This will no doubt come back to an argument we have had before, that I know we differ on, but I feel the need to re-iterate: the choice to have offspring is in my experience, 9 times out 10, driven by the wife. This is a choice that is funded by the husband. That a wife's desire to have children is accommodated shouldn't then result in the husband having to make some sort of reparations for the inevitable lag it puts on her career hopes.
confusicating on 04 Jul 2013
In reply to David Martin:

Have you had 10 children to your wife?
SARS on 04 Jul 2013
In reply to David Martin:

Most guys I know who have children wanted kids. It wasn't just the wife.

Anyway - prenups now are regularly considered in UK courts. So if a man is that worried, he can always draw up a contract pre marriage.
gribble - on 04 Jul 2013
In reply to Tall Clare:
> (In reply to tlm)
>
> There are forums out there full of people feeling very aggrieved at situations that haven't ended as harmoniously - but I suspect most of those involve children.

Very true. I am currently one of them, having spent a VERY traumatic day in court this week. I still feel sick and can't sleep, and I suspect I will always feel I have let my daughter down by not being able to protect her from her mother enough.
tlm - on 04 Jul 2013
In reply to David Martin:
> (In reply to tlm)
>
> I may be completely wrong,

You are completely wrong:

http://www.direct.gov.uk/prod_consum_dg/groups/dg_digitalassets/@dg/@en/documents/digitalasset/dg_06...

"Worryingly, many people believe that
after a couple of years they become
common law husband and wife, with the
same rights as married couples. But this
isnít the case. As far as the law is
concerned, common law marriage hasnít
existed in England and Wales since 1753!"
tlm - on 04 Jul 2013
In reply to David Martin:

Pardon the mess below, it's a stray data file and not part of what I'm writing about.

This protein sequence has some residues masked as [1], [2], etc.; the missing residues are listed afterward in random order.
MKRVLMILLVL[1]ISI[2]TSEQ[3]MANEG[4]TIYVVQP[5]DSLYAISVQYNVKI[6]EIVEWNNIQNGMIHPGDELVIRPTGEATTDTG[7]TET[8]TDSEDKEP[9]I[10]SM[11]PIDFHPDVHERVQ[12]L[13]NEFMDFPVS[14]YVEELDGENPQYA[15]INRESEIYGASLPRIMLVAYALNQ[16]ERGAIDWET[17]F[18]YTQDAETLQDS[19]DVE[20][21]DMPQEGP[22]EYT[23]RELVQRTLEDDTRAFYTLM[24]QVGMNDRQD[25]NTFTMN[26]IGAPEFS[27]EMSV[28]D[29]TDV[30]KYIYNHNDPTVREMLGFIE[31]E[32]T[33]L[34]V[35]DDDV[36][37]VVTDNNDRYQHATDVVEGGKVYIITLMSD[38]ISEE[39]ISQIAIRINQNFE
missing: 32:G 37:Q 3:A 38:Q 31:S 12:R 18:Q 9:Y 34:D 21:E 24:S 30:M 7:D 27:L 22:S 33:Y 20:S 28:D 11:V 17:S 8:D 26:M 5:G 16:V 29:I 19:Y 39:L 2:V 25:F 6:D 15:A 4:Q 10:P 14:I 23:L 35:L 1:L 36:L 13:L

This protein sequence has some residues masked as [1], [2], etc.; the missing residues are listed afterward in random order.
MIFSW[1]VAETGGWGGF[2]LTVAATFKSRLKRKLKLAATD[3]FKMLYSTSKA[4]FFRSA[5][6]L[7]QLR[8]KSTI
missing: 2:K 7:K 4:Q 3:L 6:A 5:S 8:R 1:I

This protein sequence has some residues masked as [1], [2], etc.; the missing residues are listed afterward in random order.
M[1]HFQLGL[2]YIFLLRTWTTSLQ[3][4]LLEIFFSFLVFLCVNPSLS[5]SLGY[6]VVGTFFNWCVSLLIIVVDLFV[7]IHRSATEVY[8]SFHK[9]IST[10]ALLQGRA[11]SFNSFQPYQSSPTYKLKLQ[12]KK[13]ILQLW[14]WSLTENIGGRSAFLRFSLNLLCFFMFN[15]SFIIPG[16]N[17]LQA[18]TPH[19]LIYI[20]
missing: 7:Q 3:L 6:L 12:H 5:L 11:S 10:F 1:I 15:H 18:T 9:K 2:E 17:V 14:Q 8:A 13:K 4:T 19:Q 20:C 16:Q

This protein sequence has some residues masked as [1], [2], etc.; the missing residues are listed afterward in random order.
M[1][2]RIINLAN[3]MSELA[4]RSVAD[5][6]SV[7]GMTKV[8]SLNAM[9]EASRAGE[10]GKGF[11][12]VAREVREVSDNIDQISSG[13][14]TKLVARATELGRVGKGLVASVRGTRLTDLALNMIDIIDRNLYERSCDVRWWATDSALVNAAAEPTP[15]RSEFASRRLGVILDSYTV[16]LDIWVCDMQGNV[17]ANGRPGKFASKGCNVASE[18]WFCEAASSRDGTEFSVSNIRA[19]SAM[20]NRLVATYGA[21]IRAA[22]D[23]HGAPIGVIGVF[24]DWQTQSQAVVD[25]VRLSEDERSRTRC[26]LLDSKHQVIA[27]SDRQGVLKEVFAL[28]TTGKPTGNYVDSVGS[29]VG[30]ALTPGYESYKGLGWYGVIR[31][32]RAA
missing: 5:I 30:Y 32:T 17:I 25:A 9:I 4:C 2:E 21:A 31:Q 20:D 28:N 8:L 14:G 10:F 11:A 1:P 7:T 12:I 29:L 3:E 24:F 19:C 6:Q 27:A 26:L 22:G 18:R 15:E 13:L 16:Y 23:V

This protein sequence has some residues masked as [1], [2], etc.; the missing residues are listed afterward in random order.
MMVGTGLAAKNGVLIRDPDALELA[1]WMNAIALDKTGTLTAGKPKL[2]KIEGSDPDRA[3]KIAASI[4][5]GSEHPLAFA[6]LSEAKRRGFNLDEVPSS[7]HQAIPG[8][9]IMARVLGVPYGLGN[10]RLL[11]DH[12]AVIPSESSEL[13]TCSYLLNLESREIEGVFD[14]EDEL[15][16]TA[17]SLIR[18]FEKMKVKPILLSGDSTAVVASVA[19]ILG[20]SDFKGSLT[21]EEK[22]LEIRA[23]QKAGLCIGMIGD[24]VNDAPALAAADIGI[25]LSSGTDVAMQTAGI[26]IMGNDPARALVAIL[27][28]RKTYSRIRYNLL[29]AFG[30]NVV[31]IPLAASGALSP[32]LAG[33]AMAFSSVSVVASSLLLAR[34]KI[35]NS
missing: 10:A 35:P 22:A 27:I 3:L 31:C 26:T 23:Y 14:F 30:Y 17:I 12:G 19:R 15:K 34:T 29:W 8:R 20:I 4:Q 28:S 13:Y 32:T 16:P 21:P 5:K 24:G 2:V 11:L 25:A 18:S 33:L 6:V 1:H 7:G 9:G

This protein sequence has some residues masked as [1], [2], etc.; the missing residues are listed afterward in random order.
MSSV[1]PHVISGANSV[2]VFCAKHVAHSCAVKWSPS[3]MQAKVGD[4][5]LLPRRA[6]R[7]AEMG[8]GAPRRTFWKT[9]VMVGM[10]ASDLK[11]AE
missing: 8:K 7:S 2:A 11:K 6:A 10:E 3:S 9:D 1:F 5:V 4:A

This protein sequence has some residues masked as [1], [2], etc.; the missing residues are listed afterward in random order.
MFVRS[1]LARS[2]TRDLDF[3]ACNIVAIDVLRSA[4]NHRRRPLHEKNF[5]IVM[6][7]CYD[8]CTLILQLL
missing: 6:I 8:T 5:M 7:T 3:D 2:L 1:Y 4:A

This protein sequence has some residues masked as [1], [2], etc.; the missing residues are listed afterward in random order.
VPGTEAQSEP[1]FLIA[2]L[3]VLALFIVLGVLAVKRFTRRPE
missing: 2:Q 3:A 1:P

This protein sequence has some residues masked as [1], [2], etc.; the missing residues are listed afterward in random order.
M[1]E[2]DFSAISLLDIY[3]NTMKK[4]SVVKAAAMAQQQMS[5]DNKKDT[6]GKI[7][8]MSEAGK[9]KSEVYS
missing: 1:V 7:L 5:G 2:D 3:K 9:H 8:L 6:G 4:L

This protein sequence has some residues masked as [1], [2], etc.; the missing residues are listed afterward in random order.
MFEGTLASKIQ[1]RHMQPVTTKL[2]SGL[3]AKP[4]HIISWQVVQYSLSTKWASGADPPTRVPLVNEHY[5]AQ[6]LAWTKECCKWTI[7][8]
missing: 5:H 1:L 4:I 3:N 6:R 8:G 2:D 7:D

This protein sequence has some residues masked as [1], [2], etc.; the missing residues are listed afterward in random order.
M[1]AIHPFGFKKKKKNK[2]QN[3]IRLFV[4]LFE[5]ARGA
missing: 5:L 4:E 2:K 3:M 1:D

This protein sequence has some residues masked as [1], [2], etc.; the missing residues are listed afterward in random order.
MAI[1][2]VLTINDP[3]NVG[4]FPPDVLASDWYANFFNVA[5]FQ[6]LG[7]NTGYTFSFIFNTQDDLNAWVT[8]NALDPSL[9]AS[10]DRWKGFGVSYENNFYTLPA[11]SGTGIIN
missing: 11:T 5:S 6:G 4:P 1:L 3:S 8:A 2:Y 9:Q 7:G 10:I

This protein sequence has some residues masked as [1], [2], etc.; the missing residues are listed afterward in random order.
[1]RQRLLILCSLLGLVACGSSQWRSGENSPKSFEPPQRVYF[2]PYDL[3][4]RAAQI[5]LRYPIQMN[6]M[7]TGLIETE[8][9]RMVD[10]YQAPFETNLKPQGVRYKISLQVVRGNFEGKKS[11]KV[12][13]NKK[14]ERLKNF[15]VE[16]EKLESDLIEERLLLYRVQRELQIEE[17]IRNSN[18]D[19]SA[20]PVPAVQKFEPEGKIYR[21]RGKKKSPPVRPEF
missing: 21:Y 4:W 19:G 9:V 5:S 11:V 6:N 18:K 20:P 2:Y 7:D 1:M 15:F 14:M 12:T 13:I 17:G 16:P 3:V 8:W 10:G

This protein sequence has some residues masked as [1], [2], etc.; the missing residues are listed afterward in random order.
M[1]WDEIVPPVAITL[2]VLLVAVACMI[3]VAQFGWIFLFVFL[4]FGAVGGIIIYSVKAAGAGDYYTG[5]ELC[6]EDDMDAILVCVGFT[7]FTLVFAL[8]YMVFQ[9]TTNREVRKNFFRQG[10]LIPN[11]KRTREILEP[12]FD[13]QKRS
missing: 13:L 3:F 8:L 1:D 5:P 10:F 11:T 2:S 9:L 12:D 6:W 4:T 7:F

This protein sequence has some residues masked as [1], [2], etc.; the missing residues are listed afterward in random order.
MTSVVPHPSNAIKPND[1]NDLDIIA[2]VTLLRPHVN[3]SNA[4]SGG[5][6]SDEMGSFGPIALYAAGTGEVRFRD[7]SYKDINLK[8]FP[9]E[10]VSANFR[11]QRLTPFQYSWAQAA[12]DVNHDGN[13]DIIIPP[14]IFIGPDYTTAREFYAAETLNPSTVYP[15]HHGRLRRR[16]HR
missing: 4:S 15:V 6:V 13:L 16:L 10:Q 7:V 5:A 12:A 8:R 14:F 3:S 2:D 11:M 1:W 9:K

> Put bluntly, it sounds like a good get rich quick scheme: hook up with someone wealthy for enough years then run off claiming half their wealth.

Why don't you do it yourself if it really is that simple?
tlm - on 04 Jul 2013
In reply to gribble:
> Very true. I am currently one of them, having spent a VERY traumatic day in court this week. I still feel sick and can't sleep, and I suspect I will always feel I have let my daughter down by not being able to protect her from her mother enough.

Heh - sorry to hear that. It can be really hard. The only comfort to you is that it will pass and that you will always be your daughter's dad - the only one she will ever had. Your relationship with her is between you and her...

teflonpete - on 04 Jul 2013
In reply to tlm:
> (In reply to gribble)
> [...]
>
> Heh - sorry to hear that. It can be really hard. The only comfort to you is that it will pass and that you will always be your daughter's dad - the only one she will ever had. Your relationship with her is between you and her...

Sorry tlm, but that isn't good enough. Kids only get one childhood and only one chance to grow up and mature under the influence of their parents. I'm fortunate that my ex is very reasonable where the kids are concerned, we have a 50 / 50 care agreement and the kids were old enough to know us both properly before we separated.

It could have been very different if it had happened when the kids were younger or if my ex had wanted to wreck my relationship with them. Where kids are involved, the law IS weighted very heavily in the woman's favour.
Tall Clare - on 04 Jul 2013
In reply to teflonpete:

Mr TC's found this too - and one thing I've noticed is how many otherwise sane people saying 'oh but the kids should be with their mother first and foremost'. Er - really? Perhaps when you're a babe in arms, but after that, not convinced - fostering positive relationships with both parents is more important, and it's not always the mother that's the most competent caregiver.